You note another promising detail on the spreadsheet. Not only are accounts up, but the percentage of accounts that are paid subscriptions is rising as well. This is good for revenue, which investors obviously care about.


You wonder how many of the paid accounts come from the new partnership, so you look at that.


Clearly, the partnership has been a great thing for your company. Armed with these insights you put together a nice summary in dashboard form for your investor. You add a few other interesting tidbits (you know from your market researcher that about two-thirds of your paid account holders are women) to make it visually interesting.


When you walk a few of your colleagues through it you get some nice comments—this is the first time some of them have seen all this information together like this—but when you present it the following day, your potential investor squints at the wall and tries to figure out what’s going on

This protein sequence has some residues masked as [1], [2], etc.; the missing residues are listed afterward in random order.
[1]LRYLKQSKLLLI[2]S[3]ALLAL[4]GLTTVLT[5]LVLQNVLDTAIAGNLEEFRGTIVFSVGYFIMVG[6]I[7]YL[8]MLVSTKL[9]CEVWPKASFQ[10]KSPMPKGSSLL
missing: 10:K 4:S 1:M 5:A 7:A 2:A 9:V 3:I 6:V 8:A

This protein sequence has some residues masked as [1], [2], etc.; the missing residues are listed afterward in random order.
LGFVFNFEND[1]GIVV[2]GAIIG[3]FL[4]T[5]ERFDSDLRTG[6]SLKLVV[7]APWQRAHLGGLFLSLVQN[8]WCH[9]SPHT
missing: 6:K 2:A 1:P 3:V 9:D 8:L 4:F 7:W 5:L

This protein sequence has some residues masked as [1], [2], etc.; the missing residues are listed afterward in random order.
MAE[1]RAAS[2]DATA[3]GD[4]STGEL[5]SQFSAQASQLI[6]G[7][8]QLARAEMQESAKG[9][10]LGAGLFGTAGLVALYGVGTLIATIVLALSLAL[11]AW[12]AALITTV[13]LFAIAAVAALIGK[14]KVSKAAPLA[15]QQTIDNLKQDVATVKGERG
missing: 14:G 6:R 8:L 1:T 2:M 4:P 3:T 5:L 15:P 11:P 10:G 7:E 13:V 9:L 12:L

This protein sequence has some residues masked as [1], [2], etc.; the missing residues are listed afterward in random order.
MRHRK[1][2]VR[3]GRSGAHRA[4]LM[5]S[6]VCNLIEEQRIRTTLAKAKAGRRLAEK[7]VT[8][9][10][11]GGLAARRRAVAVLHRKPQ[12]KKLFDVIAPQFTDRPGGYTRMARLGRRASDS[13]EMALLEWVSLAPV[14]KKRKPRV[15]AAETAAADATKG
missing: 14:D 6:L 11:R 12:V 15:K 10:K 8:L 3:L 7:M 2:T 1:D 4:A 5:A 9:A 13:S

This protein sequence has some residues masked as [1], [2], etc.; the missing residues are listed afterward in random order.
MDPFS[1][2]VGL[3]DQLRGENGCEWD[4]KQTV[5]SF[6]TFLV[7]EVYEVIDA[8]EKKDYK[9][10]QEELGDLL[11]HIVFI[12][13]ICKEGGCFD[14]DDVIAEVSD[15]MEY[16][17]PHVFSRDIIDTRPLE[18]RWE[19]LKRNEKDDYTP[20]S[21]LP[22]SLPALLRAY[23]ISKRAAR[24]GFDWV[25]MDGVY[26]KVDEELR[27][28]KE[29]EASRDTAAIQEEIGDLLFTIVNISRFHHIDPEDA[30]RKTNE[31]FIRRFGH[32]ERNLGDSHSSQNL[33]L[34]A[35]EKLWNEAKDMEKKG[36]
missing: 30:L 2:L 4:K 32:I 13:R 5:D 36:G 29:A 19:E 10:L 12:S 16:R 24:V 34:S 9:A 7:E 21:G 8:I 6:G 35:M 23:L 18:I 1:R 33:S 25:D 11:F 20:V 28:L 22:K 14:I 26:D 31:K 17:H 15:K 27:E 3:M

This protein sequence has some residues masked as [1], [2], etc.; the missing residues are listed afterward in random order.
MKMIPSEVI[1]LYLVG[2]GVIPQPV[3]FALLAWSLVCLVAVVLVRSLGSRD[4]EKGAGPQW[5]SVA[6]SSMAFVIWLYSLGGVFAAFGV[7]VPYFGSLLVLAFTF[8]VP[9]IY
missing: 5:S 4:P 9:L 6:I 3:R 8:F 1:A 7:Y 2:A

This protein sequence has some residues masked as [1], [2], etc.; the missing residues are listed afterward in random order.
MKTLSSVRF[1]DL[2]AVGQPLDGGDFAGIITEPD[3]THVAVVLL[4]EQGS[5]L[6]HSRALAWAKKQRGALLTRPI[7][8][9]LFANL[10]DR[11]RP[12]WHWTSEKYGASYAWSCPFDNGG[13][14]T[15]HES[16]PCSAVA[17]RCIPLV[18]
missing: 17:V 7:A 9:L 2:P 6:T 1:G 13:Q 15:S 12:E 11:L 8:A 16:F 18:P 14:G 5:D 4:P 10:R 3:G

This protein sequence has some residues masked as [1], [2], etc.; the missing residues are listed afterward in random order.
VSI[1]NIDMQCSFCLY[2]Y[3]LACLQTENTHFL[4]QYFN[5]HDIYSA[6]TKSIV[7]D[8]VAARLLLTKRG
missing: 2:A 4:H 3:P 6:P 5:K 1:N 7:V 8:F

Visualize Situations, Not Data

When you start by looking at the data you have and concentrate on how to draw a picture of it, it’s easy to lose track of the message. Overwhelming your audience with data is an easy trap to fall into. The person crafting a dashboard (or an article, or a presentation, or a web page) knows the content backwards and forwards and can unconsciously assume that the audience is on the same page.

A graph is a picture of a situation. The trick to creating a good one is to start by identifying a situation that your audience cares about. In some cases, you may know. Your investors probably care more about revenue (and projected growth) than they do about specific conversion rates.


This graph describes a situation that investors will understand: Revenue is going up due to a partnership, and more partnerships and more revenue are on the way.